- Device ecosystem. Netflix launched streaming in January of 2007 on PC-based computers. The Mac followed shortly, but members wanted to stream movies to their TVs, which required partnerships with hardware manufacturers. In late 2008 Netflix launched on Xbox. Later, Playstation, Wii, Roku, Samsung, and nearly all DVD and Blu-ray manufacturers followed. By 2012, Netflix had critical mass with hardware partners; they created a hard-to-copy network effect that also delights customers who enjoy watching “anytime, anywhere.”
- Exclusive DVD content. During the DVD era, Netflix tested exclusive content via “Red Envelope Studios,” but without the economies of scale Netflix has today, the effort failed.
- Original content. Netflix launched its first episodic TV series, “Lilyhammer,” in 2012. By 2013, its $100M investment in “House of Cards” delivered a hit.
- Interactive stories. In 2019, After experimenting with children’s “choose your own adventure” videos, Netflix launched an adult branching story movie: Black Mirror’s “Bandersnatch.” It’s early days for this experiment, so it’s hard to evaluate its effectiveness. We do know, however, that an interactive version of “The Unbreakable Kimmy Schmidt” will launch soon.
- High-quality video & sound. One of the early lessons at Netflix was the importance of staying focused on making the core product better. Netflix’s continued effort to improve both video and sound quality is a good example, and the technology required to do this is quite hard-to-copy. And, today, Netflix generates higher margins through its higher-priced, Ultra HD plan.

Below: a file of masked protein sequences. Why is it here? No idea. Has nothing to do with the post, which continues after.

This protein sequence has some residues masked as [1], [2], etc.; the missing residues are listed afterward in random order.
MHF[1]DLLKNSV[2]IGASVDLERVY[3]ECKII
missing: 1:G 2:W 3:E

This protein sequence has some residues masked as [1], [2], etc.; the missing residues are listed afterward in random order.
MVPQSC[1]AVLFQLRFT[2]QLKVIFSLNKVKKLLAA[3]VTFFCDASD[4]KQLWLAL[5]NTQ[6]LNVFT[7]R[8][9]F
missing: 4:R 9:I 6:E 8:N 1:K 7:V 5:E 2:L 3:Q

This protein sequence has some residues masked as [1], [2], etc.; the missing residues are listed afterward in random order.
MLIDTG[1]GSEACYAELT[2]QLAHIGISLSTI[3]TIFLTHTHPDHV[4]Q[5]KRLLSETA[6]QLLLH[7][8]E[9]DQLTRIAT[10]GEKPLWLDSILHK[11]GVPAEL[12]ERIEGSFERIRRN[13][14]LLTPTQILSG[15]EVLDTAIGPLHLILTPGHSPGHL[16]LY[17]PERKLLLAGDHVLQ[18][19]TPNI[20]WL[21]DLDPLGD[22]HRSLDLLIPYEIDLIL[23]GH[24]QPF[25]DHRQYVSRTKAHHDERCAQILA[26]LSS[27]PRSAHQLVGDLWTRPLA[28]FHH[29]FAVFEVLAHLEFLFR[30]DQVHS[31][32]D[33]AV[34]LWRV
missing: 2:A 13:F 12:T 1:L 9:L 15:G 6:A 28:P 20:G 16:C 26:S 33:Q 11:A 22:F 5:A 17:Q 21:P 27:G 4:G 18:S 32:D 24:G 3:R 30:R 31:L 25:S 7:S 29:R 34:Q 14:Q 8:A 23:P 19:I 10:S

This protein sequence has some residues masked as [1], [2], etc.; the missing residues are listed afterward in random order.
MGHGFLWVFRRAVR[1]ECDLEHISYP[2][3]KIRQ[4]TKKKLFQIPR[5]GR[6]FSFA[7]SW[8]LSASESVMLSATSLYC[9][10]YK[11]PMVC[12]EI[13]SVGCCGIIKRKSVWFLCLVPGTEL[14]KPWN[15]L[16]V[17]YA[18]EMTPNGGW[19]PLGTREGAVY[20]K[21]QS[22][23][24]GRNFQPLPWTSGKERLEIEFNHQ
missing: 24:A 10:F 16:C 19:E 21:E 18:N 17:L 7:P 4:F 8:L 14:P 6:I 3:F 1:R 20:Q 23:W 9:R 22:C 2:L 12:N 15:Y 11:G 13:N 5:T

All of the efforts above are motivated by the desire to improve customers’ experience in ways that build a hard-to-copy, margin-enhancing experience. Here’s a quick summary of what worked and what didn’t, along with an analysis of the DHM model. (A “check” means it accomplished the goal.) Note the strategies that deliver against a combo of delight, hard-to-copy advantage, and margin — these ideas build substantial long-term value for Netflix. The outcome of the ideas at the very bottom — interactive stories and stories enhanced by AR/VR — are unknown at this time.
Netflix did not test all of the ideas above in parallel. Each year Netflix took on about 4–6 product strategies. Here were the significant efforts in 2005:
- Unique movie-finding tools
- Next-day DVD delivery
Each of these efforts had a dedicated “pod” made up of engineers, designers, product managers, and data leaders.
Product Strategy Exercise (#4)
Given your product’s potential “delighters,” hard-to-copy advantages, and business model explorations, what are four to six hypotheses you’d like to test in the next year or two?
In the following essay, I’ll demonstrate how we fleshed out the six high-level hypotheses from 2005 to form a cohesive product strategy.
Essay #3: The strategy/tactic/metric “lockup”.
PS. NEW! Check out my cohort-based “Product Strategy Workshop” on Maven.
PPS. Here’s an index of all the articles in this series:
- Intro: How to Define Your Product Strategy
- #1 “The DHM Model”
- #2 “From DHM to Product Strategy”
- #3 “The Strategy/Metric/Tactic Lock-up”
- #4 “Proxy Metrics”
- #5 “Working Bottom-up”
- #6 “A Product Strategy for Each Swimlane”
- #7 “The Product Roadmap”
- #8 “The GLEe Model”
- #9 “The GEM Model”
- #10 “How to Run A Quarterly Product Strategy Meeting”
- #11 “A Case Study: Netflix 2020”
- #12 “A Startup Case Study: Chegg”
- #13 “TLDR: Summary of the Product Strategy Frameworks”
- Click here to purchase my self-paced Product Strategy Workshop on Teachable for $200 off the regular $699 price. The course includes recorded talks, PDFs, and my essays along with pre-formatted Google Slides so you can complete your product strategy independently. You can also “try before you buy” — the first two modules are free.